Urinetown: The Musical

by Les Spindle

EDGE Media Network Contributor

Tuesday November 8, 2016

Urinetown: The Musical

An edgy and inventive musical that made a triumphant segue from a 1999 workshop production to a Broadway opening in 2001, "Urinetown, The Musical" is not for audiences expecting typical musical-comedy glamour and glee. Imagine an absurdist Samuel Beckett play infused with zany social satire and dark thematic undercurrents, set to a jaunty original score by composer-lyricist Mark Hollmann and librettist-lyricist Greg Kotis. Earning three Tonys (book, score, and direction), the show boasts a timeless appeal, which is beautifully realized in Coeurage Theatre Company's irresistible and enthralling production.

Director Kari Hayter beautifully unifies the efforts of an impeccable cast of actor-singers. The effort is bouyed by Gregory Nabours' crackerjack music direction and Peter Shannon's vibrant accompaniment on keyboard. This production achieves an enthralling realization of the play's chilling social commentary and dark but uproarious humor.

Matt Scarpino's simple but atmospheric scenic design and Brandon Baruch's ambient lighting create the stark but eerie netherworld where the edgy narrative plays out. Emily Brown-Kucera's inspired costumes and props further enhance the enthralling off-kilter mood offering and edgy hint of German expressionism. Christopher M. Albrecht's choreography is witty and superbly integral to the proceedings.

The story is set in an unspecified city in an unspecified era, where a 20-year drought has led to a government dictum banning free public toilets. When a greedy corporation establishes a horrific monopoly, capitalizing on the citizens' desperate efforts to afford taking care of basic needs, the townspeople desperately struggle to survive. The terrifying regime banishes "lawbreaking" citizens to a mysterious place called Urinetown, where the exact nature of their fate remains secret.

A daring young man, Bobby Strong (Daniel Bellusci) resolves to thwart the totalitarian tactics of the local powers, following the imprisonment and likely murdering of his father, He falls in love with Hope (Ashley Kane), who is the daughter the dastardly and greedy corporate head Caldwell B. Cladwell (Gary Lamb) who leads the abuse of the citizens. Bobby and Hope embark on a quest to right the heinous wrongs.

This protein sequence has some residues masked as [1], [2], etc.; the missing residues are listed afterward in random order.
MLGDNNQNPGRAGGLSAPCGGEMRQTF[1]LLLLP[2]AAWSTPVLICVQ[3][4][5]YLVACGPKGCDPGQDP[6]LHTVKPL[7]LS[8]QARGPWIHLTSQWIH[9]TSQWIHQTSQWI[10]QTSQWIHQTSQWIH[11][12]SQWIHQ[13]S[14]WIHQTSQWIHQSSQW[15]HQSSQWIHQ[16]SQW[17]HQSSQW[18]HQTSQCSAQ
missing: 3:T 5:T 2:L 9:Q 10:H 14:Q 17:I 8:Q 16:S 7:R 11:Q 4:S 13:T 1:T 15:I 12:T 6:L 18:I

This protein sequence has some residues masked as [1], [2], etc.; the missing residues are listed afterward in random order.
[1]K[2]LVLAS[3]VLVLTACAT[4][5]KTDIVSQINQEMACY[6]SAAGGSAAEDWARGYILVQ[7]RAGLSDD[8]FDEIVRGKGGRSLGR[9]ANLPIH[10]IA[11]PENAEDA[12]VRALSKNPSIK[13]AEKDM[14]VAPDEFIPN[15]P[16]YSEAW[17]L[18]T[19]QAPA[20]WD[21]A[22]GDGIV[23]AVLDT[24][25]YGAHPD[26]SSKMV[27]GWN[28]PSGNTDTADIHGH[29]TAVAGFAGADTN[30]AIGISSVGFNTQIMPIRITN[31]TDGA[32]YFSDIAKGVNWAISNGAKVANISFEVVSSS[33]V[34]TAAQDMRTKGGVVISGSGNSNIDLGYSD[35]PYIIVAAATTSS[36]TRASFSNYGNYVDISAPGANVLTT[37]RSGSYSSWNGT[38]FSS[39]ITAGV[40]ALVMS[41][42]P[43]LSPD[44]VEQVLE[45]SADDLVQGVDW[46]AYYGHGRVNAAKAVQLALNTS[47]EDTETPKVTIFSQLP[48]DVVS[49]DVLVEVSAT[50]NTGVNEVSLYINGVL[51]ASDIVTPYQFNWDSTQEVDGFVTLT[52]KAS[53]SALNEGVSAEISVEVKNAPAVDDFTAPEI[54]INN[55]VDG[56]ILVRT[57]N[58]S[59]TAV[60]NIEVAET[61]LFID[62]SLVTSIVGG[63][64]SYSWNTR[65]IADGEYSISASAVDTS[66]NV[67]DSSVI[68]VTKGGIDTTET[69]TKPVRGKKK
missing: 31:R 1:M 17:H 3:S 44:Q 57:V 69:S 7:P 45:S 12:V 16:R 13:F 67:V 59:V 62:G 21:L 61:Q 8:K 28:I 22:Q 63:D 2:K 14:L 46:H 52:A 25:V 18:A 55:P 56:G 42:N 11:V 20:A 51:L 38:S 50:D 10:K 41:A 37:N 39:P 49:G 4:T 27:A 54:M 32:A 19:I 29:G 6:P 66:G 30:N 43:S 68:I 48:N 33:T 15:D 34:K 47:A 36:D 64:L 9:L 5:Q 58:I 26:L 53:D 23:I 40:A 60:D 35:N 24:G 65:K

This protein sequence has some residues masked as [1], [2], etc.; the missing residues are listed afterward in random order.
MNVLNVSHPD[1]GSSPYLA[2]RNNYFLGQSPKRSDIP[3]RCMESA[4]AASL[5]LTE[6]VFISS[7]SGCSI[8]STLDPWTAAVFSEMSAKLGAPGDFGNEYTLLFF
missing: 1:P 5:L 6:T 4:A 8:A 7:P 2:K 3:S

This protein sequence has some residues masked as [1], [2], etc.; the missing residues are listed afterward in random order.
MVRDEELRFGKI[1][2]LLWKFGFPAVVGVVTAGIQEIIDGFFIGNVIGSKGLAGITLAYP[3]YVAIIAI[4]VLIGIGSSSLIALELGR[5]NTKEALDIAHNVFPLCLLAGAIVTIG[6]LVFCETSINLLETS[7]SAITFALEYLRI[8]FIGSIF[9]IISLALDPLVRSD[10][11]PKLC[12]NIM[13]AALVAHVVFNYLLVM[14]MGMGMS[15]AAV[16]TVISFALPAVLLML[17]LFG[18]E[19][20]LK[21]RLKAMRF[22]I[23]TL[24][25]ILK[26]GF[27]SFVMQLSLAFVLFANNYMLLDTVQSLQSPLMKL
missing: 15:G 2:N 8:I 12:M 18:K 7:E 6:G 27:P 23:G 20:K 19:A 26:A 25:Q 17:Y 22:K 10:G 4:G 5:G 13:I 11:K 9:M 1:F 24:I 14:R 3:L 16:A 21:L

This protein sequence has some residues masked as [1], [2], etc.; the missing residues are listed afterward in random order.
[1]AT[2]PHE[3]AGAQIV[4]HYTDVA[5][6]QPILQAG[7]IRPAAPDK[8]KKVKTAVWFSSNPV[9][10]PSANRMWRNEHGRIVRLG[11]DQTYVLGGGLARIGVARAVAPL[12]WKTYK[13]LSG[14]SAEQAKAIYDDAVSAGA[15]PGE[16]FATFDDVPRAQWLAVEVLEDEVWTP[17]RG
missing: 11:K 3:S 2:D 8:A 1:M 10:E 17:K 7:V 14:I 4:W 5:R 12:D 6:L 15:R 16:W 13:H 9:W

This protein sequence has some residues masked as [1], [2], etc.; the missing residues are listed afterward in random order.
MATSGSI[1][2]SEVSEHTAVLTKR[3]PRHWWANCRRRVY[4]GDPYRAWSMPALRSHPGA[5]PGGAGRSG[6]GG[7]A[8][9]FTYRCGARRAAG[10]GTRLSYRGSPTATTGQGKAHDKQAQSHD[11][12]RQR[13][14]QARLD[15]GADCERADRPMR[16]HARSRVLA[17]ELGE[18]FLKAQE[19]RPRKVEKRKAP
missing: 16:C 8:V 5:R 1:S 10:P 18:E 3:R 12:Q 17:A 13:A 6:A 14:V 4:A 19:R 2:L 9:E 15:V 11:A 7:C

The magic of this highly unusual Broadway musical is the way it so seamlessly blends zany, ironic humor and hummable tunes with genuine chills. It's ultimately a zany spoof, but resonates with undercurrents of our fears of ruthless and manipulative government regimes. Arriving in the midst of a hugely contentious and often ugly presidential election, and cynicism against one or both political parties/candidates, as well as international fears of terrorism, the production takes on an unexpected extra edge.

As well as the excellent performances of the aforementioned Bellusci, Lamb, and Kane, there is standout work from Nicole Monet as the inquisitive urchin Little Sally (who occasionally breaks the fourth wall to talk about the musical we are watching, mentioning such elements as "exposition"), Additional kudos are due to Ted Barton as the imposing and ruthless Officer Lockstock, a jaunty rapper. The performances of the ensemble members are superb, across the board.

This musical's title sounds a bit bizarre, perhaps raising as much trepidation as intrigue among potential viewers. But the work is an underappreciated classic, and the Coeurage company does itself proud with this memorable, finely crafted, and irresistible rendition,

"Urinetown, The Musical" runs through Dec. 3 at the Lankershim Arts Center, 5108 Lankershim Blvd., North Hollywood, 91601. For tickets and information, call 323-944-2165 or visit www.coeurage.org/urinetown